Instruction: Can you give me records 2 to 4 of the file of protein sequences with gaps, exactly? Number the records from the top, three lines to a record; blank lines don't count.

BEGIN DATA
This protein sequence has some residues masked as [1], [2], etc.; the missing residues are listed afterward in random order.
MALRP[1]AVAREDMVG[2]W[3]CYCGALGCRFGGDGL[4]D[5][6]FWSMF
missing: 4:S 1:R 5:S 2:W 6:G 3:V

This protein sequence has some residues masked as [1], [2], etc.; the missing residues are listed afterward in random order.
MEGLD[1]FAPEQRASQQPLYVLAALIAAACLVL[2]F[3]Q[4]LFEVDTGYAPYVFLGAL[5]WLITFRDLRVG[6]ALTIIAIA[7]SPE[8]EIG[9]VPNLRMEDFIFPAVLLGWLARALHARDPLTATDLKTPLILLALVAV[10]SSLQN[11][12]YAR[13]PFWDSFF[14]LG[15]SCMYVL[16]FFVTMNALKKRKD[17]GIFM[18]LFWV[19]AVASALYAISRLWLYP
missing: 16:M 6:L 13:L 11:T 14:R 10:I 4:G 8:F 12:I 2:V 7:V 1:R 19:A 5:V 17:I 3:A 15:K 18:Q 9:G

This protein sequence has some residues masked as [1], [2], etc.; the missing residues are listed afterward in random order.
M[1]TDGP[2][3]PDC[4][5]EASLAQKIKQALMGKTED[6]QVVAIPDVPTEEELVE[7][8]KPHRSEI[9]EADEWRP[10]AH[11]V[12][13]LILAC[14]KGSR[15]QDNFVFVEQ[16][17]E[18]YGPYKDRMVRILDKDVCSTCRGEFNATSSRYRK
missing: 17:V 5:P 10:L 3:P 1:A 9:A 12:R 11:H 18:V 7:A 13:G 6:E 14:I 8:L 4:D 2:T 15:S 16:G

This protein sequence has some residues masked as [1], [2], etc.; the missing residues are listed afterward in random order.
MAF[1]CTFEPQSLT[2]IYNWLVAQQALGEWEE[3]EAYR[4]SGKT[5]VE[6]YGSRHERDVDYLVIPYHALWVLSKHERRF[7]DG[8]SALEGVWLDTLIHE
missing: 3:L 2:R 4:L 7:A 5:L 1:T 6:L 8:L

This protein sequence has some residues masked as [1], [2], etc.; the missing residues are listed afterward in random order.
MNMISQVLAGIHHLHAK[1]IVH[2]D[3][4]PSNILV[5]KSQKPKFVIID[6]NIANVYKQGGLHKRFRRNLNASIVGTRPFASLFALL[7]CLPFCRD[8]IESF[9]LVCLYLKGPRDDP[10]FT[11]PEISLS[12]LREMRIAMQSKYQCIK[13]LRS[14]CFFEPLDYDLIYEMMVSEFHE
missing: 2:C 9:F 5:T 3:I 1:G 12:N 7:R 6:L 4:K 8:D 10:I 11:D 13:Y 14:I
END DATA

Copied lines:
This protein sequence has some residues masked as [1], [2], etc.; the missing residues are listed afterward in random order.
MEGLD[1]FAPEQRASQQPLYVLAALIAAACLVL[2]F[3]Q[4]LFEVDTGYAPYVFLGAL[5]WLITFRDLRVG[6]ALTIIAIA[7]SPE[8]EIG[9]VPNLRMEDFIFPAVLLGWLARALHARDPLTATDLKTPLILLALVAV[10]SSLQN[11][12]YAR[13]PFWDSFF[14]LG[15]SCMYVL[16]FFVTMNALKKRKD[17]GIFM[18]LFWV[19]AVASALYAISRLWLYP
missing: 16:M 6:L 13:L 11:T 14:R 10:I 4:G 8:F 12:I 2:V 7:V 1:R 19:A 5:V 17:I 3:A 15:K 18:Q 9:G

This protein sequence has some residues masked as [1], [2], etc.; the missing residues are listed afterward in random order.
M[1]TDGP[2][3]PDC[4][5]EASLAQKIKQALMGKTED[6]QVVAIPDVPTEEELVE[7][8]KPHRSEI[9]EADEWRP[10]AH[11]V[12][13]LILAC[14]KGSR[15]QDNFVFVEQ[16][17]E[18]YGPYKDRMVRILDKDVCSTCRGEFNATSSRYRK
missing: 17:V 5:P 10:L 3:P 1:A 9:A 12:R 11:H 18:V 7:A 13:G 6:E 14:I 8:L 4:D 2:T 15:S 16:G

This protein sequence has some residues masked as [1], [2], etc.; the missing residues are listed afterward in random order.
MAF[1]CTFEPQSLT[2]IYNWLVAQQALGEWEE[3]EAYR[4]SGKT[5]VE[6]YGSRHERDVDYLVIPYHALWVLSKHERRF[7]DG[8]SALEGVWLDTLIHE
missing: 3:L 2:R 4:L 7:A 5:L 1:T 6:L 8:L